• Helping pollies overcome their 'poo taboo'

    Posted by Micah

    4 October, 2011

    The topic of poo is not usual dinner table conversation for nice Christians, and certainly taboo during a meeting with a politician. But last week - and no doubt to the horror of etiquette experts - that's exactly what was the topic of discussion between the leaders of our country and 230 Christians.

    I was a first-timer at Micah Challenge's Voices for Justice. Like a little raindrop, I joined Christians from across Australia, descending upon Canberra in a deluge of justice, overflowing with love for the world's poorest people. The pitter-patter of these raindrops was a gentle but persistent sound our politicians could not ignore, as we advocated on behalf of people living in extreme poverty.

    This year, there was a focus on the pressing issue of sanitation in developing countries and increasing aid to 0.7 % of our Gross National Income (GNI). With the volatility of our current political landscape, it was particularly important to encourage both sides of politics to remember their commitment to our poorest neighbours in the global village.

    The event started with two days of training on politics, policy, advocacy and theology. We were very blessed to learn from Jayakumar Christian, the Director of World Vision India over the weekend. What struck me the most was his humility and obedience to the Lord. “God will always be the prime mover," he said. “God is already working amongst the poor, and our act is the second step. It makes our response to the poor not only an act of obedience, an act of worship."

    Being reminded that we were following God's footsteps was a liberating and reassuring feeling. I had never met a politician at Parliament House before and wasn't too sure what to expect. Would a politician listen to a 21-year-old Christian, with youthful idealism and determination to love the poor like Jesus did?

    My lobby group had four meetings, including with Tanya Plibersek (left) and Peter Garrett. I was surprised at how much they knew about Micah Challenge. “When Micah Challenge first started visiting us, not many politicians took the MDGs seriously," Mr Garrett said. “Now, nearly all politicians know about them thanks to you and the previous participants."

    Both politicians were supportive and were keen to be involved in campaign events in our electorates. They emphasised their commitment to increasing aid to 0.5 per cent of GNI by 2015 and the significance of addressing the issue of sanitation. As we left and much to their laughter, we gave them a toilet roll printed with sanitation facts, as a suitable reminder.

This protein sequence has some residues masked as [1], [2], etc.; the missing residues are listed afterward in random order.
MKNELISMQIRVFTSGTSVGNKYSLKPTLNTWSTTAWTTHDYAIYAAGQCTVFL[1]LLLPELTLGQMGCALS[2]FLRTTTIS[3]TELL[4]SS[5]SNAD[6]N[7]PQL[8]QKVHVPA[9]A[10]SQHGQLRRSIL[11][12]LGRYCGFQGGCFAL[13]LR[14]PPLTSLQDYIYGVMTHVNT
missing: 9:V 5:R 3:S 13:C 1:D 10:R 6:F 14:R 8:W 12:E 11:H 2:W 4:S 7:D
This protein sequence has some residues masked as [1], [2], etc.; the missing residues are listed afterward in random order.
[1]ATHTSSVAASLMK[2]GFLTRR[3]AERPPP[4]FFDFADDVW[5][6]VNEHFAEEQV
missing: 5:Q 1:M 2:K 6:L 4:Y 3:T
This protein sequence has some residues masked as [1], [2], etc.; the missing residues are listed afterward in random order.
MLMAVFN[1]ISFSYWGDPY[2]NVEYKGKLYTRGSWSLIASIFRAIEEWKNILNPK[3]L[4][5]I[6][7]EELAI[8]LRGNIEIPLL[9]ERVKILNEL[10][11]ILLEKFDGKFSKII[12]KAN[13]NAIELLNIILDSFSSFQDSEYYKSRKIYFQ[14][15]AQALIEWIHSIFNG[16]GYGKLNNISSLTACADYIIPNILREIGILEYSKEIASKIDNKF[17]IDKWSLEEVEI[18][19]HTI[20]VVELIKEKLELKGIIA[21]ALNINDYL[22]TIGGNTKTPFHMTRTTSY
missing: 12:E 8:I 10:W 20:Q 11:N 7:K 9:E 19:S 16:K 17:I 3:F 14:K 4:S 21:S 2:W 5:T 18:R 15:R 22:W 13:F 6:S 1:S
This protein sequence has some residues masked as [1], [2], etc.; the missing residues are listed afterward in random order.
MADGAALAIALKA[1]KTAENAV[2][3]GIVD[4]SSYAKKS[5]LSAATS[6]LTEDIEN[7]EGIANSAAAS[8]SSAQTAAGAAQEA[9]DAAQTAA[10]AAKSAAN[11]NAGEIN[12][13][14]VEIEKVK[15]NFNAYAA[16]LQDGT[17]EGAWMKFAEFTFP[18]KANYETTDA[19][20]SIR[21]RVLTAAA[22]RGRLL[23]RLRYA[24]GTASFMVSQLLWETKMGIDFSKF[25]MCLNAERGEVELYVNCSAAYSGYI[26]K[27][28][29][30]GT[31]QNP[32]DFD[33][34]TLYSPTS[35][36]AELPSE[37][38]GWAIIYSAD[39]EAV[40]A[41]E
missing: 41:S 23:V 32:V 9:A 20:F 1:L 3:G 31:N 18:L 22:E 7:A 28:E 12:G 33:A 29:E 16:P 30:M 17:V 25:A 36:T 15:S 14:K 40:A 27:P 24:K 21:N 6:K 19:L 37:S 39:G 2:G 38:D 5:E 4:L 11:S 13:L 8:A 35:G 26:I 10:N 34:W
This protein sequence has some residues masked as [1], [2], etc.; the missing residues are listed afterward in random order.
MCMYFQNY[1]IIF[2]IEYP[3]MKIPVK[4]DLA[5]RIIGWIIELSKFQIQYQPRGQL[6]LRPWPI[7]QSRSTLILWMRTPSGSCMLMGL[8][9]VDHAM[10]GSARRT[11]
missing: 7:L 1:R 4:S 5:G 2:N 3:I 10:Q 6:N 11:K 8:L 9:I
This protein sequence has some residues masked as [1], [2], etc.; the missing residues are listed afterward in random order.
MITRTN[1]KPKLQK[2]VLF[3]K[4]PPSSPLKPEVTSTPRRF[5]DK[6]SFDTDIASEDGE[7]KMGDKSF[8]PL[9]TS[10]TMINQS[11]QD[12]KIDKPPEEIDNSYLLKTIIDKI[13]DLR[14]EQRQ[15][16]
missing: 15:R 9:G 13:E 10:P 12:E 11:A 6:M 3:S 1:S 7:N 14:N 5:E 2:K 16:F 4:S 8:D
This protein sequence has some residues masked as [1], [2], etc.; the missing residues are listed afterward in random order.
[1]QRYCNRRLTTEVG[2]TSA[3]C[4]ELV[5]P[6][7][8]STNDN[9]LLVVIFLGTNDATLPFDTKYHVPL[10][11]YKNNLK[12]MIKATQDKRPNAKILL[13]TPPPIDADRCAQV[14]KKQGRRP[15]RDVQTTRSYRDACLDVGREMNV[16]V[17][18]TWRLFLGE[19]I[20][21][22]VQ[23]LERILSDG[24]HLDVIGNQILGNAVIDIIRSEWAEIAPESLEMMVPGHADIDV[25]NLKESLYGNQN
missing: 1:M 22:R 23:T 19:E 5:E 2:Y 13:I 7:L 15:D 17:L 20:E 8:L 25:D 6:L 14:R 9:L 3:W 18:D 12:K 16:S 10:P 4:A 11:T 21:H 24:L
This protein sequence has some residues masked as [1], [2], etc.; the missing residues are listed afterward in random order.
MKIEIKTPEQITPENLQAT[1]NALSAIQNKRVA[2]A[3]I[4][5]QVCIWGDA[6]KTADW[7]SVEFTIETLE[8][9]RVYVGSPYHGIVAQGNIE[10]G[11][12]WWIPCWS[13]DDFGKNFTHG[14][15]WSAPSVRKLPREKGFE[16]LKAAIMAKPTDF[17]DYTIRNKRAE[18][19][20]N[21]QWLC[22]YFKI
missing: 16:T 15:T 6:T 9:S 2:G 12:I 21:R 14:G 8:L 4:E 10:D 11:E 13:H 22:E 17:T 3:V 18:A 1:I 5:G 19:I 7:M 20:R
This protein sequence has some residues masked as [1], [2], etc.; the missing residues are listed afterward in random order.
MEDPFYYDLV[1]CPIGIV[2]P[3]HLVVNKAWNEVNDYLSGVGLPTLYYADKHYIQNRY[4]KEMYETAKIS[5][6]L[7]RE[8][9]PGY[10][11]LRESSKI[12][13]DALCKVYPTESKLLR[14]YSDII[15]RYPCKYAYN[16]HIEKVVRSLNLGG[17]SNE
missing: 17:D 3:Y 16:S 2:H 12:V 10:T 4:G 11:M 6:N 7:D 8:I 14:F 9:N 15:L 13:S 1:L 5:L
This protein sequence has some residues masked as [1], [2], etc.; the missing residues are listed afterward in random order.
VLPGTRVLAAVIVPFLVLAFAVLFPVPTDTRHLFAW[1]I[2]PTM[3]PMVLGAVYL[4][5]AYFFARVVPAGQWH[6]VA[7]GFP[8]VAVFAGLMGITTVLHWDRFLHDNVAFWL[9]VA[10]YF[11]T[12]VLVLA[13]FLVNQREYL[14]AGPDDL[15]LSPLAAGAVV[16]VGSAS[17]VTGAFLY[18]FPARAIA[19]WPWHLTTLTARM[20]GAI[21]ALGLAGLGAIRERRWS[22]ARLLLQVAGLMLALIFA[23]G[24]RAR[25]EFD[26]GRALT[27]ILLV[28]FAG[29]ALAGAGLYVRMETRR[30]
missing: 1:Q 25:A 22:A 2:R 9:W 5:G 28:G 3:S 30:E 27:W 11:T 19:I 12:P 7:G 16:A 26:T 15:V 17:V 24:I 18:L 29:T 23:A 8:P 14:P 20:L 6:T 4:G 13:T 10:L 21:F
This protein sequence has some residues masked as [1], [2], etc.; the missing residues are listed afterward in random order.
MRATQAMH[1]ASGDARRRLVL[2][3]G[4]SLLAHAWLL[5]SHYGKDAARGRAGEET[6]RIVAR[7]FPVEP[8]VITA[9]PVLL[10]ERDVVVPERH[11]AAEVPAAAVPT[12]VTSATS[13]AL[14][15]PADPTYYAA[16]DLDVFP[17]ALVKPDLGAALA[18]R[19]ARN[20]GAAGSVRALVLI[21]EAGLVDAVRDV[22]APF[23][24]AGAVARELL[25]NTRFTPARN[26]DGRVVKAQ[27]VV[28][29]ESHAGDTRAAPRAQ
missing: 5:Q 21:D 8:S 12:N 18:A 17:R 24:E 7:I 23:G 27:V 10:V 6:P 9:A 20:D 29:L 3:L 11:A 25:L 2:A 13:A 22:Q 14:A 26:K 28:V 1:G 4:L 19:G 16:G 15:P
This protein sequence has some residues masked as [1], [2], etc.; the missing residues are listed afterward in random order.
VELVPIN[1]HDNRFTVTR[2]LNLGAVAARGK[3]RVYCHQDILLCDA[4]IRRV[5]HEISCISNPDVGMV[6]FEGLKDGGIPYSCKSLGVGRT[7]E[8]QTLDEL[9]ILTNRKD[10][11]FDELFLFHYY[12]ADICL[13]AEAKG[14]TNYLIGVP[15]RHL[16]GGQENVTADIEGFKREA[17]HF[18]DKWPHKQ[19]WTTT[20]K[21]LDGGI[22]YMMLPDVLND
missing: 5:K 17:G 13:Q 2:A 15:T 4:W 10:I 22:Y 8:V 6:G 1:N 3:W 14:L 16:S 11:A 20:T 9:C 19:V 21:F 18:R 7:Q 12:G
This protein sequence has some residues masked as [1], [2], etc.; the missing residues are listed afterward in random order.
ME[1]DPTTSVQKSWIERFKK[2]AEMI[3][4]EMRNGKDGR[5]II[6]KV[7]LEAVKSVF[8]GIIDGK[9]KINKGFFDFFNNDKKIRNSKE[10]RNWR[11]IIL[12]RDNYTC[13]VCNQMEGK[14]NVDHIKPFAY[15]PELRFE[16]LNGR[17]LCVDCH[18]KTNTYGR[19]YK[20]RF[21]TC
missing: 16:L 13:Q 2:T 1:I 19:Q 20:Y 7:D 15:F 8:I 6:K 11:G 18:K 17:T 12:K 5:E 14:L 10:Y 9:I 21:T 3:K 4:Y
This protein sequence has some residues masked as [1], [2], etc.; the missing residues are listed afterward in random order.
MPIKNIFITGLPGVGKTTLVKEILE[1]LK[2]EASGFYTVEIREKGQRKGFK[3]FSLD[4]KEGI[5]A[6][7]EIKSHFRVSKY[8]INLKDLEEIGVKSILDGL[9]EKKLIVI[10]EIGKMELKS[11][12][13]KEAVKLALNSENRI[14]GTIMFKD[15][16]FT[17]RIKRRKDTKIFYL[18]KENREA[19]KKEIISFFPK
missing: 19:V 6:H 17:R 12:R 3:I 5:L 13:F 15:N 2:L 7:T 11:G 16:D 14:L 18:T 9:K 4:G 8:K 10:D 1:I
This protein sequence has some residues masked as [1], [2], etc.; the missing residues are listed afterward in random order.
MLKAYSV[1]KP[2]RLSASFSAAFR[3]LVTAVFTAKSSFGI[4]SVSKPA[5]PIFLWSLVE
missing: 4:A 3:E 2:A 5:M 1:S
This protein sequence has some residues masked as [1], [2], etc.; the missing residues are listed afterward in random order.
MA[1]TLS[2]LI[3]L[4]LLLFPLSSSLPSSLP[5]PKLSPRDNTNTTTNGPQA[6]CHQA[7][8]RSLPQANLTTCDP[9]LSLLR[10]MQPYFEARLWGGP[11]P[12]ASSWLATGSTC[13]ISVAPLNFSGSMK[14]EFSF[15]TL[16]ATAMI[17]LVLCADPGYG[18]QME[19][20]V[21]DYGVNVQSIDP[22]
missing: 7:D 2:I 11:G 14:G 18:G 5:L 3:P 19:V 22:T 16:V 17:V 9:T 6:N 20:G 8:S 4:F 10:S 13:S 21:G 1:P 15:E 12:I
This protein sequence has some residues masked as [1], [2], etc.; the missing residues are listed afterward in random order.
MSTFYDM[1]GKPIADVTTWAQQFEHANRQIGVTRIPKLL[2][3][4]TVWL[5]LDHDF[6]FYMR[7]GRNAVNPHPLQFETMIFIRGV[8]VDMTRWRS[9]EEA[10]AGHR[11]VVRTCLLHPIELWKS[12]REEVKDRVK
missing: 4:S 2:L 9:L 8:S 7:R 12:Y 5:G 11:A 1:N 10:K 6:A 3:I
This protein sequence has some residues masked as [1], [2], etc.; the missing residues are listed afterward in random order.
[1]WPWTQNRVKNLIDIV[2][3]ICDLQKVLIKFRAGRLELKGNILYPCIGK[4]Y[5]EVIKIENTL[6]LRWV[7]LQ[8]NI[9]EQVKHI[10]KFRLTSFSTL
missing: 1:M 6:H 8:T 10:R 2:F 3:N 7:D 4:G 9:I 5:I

Politics is often described as dirty, sinking to the lows of the gutter. Paradoxically, as we talked about sanitation, Voices for Justice showed me that politicians are willing to listen and that individual meetings with politicians can have a lasting impact.

    Voices for Justice was the highlight of my year, and unlike any Christian event or conference I've been to. It was extremely encouraging and inspiring to meet passionate and like-minded Christians, from all over Australia, young and old, representing different denominations - but united in Christ for the same cause: with a heart for God and for the poor. The event is now going to be an annual event on my calendar and I'm keen to bring a group from my Church and university.

    With the flood of voices in Canberra, it seems the 'poo taboo' amongst politicians is beginning to be flushed away. As Ms. Plibersek said, “It's difficult to make a sexy campaign on sanitation." But no sexiness will compare with the passion and the power of Christians advocating not for themselves, but for the world's poorest people.


    Philip Chan is a Micah Challenge supporter and Voices for Justice 2011 participant. Phil studies media and law at Sydney Uni and volunteers in communications at the Micah Challenge office.